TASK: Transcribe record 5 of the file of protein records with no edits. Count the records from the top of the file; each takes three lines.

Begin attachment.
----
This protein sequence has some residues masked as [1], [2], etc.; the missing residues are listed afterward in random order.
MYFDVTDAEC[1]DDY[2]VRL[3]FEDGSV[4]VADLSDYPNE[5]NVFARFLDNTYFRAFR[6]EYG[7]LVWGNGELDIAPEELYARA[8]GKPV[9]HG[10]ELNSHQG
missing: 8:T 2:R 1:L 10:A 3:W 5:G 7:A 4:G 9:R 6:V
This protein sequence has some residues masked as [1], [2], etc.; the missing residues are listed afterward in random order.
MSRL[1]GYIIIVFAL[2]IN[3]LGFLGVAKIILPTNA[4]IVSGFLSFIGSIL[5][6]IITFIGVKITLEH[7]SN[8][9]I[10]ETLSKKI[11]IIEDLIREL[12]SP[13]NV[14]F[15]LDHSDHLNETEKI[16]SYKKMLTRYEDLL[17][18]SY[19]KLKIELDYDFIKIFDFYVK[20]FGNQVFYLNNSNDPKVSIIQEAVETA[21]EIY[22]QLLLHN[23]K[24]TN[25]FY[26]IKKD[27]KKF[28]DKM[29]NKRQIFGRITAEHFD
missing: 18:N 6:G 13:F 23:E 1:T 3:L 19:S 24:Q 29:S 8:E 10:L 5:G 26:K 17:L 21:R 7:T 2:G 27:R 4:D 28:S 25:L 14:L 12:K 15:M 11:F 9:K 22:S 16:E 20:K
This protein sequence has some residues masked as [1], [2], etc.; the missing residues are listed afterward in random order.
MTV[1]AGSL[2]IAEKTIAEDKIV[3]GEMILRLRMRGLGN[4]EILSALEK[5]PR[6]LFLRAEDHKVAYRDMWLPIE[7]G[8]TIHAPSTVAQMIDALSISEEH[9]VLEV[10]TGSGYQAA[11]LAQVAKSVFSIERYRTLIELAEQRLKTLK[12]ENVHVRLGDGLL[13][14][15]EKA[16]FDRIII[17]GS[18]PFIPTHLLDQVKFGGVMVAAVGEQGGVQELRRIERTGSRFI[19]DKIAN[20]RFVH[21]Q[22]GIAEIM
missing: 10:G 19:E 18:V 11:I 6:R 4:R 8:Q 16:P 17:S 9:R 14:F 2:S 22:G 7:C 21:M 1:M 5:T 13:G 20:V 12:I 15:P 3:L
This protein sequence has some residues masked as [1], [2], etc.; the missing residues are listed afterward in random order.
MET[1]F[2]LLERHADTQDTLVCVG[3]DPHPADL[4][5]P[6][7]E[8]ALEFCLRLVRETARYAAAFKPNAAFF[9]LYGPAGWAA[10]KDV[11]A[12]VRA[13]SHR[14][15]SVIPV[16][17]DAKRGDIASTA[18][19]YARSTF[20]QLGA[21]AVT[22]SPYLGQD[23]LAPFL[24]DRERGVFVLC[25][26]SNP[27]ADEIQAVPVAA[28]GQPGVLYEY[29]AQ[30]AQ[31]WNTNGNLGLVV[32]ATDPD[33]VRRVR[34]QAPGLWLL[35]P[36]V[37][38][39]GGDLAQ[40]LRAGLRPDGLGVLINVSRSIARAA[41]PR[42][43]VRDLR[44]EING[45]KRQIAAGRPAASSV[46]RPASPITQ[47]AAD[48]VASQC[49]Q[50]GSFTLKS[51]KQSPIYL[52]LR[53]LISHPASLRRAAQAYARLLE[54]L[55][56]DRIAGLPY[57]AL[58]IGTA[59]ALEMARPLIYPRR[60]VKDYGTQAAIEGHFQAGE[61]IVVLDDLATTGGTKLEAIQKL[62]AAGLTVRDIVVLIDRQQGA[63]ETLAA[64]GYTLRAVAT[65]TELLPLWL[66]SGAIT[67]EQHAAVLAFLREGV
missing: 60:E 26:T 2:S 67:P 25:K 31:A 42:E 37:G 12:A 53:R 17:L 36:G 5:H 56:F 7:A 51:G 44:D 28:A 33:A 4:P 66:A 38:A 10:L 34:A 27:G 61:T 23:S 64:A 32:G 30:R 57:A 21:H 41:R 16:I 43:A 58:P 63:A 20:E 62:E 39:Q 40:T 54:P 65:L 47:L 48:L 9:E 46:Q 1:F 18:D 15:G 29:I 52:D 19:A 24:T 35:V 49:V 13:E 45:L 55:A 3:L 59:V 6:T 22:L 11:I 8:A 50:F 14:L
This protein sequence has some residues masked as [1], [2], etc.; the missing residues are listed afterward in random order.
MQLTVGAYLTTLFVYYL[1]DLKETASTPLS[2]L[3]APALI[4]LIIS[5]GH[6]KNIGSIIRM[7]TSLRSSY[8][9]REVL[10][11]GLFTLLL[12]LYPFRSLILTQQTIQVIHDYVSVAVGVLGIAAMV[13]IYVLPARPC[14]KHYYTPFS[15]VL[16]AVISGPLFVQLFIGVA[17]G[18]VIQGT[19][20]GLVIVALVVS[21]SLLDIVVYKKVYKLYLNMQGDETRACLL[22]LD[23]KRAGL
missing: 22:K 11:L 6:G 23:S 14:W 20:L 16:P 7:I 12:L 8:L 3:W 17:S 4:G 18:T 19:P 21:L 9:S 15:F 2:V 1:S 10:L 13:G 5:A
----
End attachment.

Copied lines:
This protein sequence has some residues masked as [1], [2], etc.; the missing residues are listed afterward in random order.
MQLTVGAYLTTLFVYYL[1]DLKETASTPLS[2]L[3]APALI[4]LIIS[5]GH[6]KNIGSIIRM[7]TSLRSSY[8][9]REVL[10][11]GLFTLLL[12]LYPFRSLILTQQTIQVIHDYVSVAVGVLGIAAMV[13]IYVLPARPC[14]KHYYTPFS[15]VL[16]AVISGPLFVQLFIGVA[17]G[18]VIQGT[19][20]GLVIVALVVS[21]SLLDIVVYKKVYKLYLNMQGDETRACLL[22]LD[23]KRAGL
missing: 22:K 11:L 6:G 23:S 14:W 20:L 16:P 7:I 12:L 8:L 3:W 17:S 4:G 18:T 19:P 21:L 9:S 15:F 2:V 1:S 10:L 13:G 5:A